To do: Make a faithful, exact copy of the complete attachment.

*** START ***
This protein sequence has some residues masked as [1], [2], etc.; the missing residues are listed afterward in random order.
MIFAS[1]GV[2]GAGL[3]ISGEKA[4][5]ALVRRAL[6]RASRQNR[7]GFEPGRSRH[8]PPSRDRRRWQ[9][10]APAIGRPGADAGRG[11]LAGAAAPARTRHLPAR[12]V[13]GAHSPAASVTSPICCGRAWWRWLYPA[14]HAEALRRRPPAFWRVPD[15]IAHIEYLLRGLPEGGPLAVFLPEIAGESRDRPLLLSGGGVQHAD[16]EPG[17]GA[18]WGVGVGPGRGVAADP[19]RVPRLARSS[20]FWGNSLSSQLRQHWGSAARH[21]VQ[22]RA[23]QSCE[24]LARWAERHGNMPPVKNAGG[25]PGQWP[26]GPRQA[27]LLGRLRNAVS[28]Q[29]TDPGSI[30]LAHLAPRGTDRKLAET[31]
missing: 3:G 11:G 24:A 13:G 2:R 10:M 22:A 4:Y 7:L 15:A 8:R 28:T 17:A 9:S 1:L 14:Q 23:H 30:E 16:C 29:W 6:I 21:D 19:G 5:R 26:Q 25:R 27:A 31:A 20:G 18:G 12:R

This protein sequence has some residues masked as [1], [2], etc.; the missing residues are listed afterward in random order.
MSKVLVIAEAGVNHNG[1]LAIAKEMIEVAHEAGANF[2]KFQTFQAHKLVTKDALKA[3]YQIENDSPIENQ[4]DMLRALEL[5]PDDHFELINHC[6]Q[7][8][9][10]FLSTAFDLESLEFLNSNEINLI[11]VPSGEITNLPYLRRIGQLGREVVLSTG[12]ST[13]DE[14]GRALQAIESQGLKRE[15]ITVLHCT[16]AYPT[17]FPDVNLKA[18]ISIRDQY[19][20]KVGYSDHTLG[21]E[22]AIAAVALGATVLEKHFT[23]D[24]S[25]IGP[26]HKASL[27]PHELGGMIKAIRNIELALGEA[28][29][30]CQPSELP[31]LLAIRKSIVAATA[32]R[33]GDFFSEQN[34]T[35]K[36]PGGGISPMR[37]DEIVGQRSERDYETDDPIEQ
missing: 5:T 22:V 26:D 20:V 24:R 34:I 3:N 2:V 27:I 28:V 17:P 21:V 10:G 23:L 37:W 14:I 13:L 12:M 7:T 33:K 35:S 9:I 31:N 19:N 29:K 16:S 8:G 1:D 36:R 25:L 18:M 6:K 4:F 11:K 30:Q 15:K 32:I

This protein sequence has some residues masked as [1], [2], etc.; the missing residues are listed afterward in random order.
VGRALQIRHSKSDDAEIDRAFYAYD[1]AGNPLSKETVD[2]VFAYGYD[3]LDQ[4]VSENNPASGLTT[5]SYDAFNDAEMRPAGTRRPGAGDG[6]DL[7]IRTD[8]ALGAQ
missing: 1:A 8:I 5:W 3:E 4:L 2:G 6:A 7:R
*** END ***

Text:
This protein sequence has some residues masked as [1], [2], etc.; the missing residues are listed afterward in random order.
MIFAS[1]GV[2]GAGL[3]ISGEKA[4][5]ALVRRAL[6]RASRQNR[7]GFEPGRSRH[8]PPSRDRRRWQ[9][10]APAIGRPGADAGRG[11]LAGAAAPARTRHLPAR[12]V[13]GAHSPAASVTSPICCGRAWWRWLYPA[14]HAEALRRRPPAFWRVPD[15]IAHIEYLLRGLPEGGPLAVFLPEIAGESRDRPLLLSGGGVQHAD[16]EPG[17]GA[18]WGVGVGPGRGVAADP[19]RVPRLARSS[20]FWGNSLSSQLRQHWGSAARH[21]VQ[22]RA[23]QSCE[24]LARWAERHGNMPPVKNAGG[25]PGQWP[26]GPRQA[27]LLGRLRNAVS[28]Q[29]TDPGSI[30]LAHLAPRGTDRKLAET[31]
missing: 3:G 11:G 24:A 13:G 2:R 10:M 22:A 4:Y 7:L 15:A 8:R 28:T 17:A 9:S 1:L 14:Q 23:H 30:E 16:C 29:W 6:I 21:D 19:G 5:R 26:Q 25:R 27:A 31:A 20:G 18:G 12:R

This protein sequence has some residues masked as [1], [2], etc.; the missing residues are listed afterward in random order.
MSKVLVIAEAGVNHNG[1]LAIAKEMIEVAHEAGANF[2]KFQTFQAHKLVTKDALKA[3]YQIENDSPIENQ[4]DMLRALEL[5]PDDHFELINHC[6]Q[7][8][9][10]FLSTAFDLESLEFLNSNEINLI[11]VPSGEITNLPYLRRIGQLGREVVLSTG[12]ST[13]DE[14]GRALQAIESQGLKRE[15]ITVLHCT[16]AYPT[17]FPDVNLKA[18]ISIRDQY[19][20]KVGYSDHTLG[21]E[22]AIAAVALGATVLEKHFT[23]D[24]S[25]IGP[26]HKASL[27]PHELGGMIKAIRNIELALGEA[28][29][30]CQPSELP[31]LLAIRKSIVAATA[32]R[33]GDFFSEQN[34]T[35]K[36]PGGGISPMR[37]DEIVGQRSERDYETDDPIEQ
missing: 5:T 22:V 26:D 20:V 24:R 34:I 3:N 2:V 27:I 28:V 17:P 21:V 10:G 23:L 37:W 14:I 13:L 12:M 7:T 33:K 35:S 9:I 31:N 19:N 29:K 16:S 8:G 1:D 36:R 25:L 18:M 6:K 4:F 11:K 30:Q 15:K 32:I

This protein sequence has some residues masked as [1], [2], etc.; the missing residues are listed afterward in random order.
VGRALQIRHSKSDDAEIDRAFYAYD[1]AGNPLSKETVD[2]VFAYGYD[3]LDQ[4]VSENNPASGLTT[5]SYDAFNDAEMRPAGTRRPGAGDG[6]DL[7]IRTD[8]ALGAQ
missing: 1:A 8:I 5:W 3:E 4:L 2:G 6:A 7:R